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Editor’s note: Niall Brennan is the Chief Analytics and Privacy Officer at Clarify Health. He was previously president and CEO of the Health Care Cost Institute and served as chief data officer at CMS, where he led the Obama administration’s healthcare transparency efforts.
In today’s digital age, people have access to knowledge like never before. With one exception, most Americans still have no idea how much their medical visit will cost until they receive the bill. In fact, one in five American adults received an unexpected medical bill in 2022, even after federal protections were introduced to protect patients from unexpected medical billing. Patients are often left in the dark about the cost of care and what is considered a “covered service,” and this inability to effectively research and compare services is a major barrier to achieving literacy. health and equity.
On the heels of a similar rule on price transparency that hospitals must follow, the final coverage transparency rule for payers came into effect last month in an effort to further lift the curtain on the pricing of Health care. The rule lends itself to creating a fairer and more profitable market for medical coverage and introduces a level of transparency that has long been needed in the industry. All health insurance buyers will have a window into their premiums and, in turn, consumers will have the information they need to make more informed health care decisions.
While it’s still unclear how this rule will affect the future of U.S. health care spending over the long term, and whether it will succeed in equipping patients with the information needed to “make comparisons,” one thing is certain: it’s t is a historic step towards building a culture of transparency in healthcare and has shown promise in its early stages.
Payer Rate Transparency Compliance: So Far So Far
In January 2021, the Hospital Price Transparency Rule came into effect, requiring hospitals to publish their prices online in a user-friendly format. Since its enactment, compliance with the rule has been lacking, with estimates of “full” compliance with the rule of up to 14%.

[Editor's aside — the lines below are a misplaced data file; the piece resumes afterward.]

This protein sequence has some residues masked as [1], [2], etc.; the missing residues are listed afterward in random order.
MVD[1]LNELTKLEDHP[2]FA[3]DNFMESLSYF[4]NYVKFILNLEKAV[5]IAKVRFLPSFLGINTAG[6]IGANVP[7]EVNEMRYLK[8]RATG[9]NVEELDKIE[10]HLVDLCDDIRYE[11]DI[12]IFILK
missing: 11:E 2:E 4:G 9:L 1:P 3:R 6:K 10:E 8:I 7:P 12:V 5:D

However, this hospital rule no longer exists in a vacuum with the recent deployment of its payer counterpart. While it’s still unclear how the rollout of the Payer Rule will unfold, early signals are positive for compliance, especially among large national health plans and Blue Cross.
Major industry players, including UnitedHealthcare, Aetna, Cigna and Centene, already made efforts to promote greater price transparency soon after the rule took effect. Smaller health plans may be slower to follow suit, but having America’s largest health insurers comply with these initial steps ensures that the vast majority of rates affecting the largest patient population are captured.
Health insurers are also in a better position to comply with this rule than hospitals, which often bury information deep in outdated spreadsheets and financial management systems. Claims data is the bread and butter of the operation of the US healthcare system, and health plans typically have strong analytical and IT capabilities that make it easy to access and share pricing information.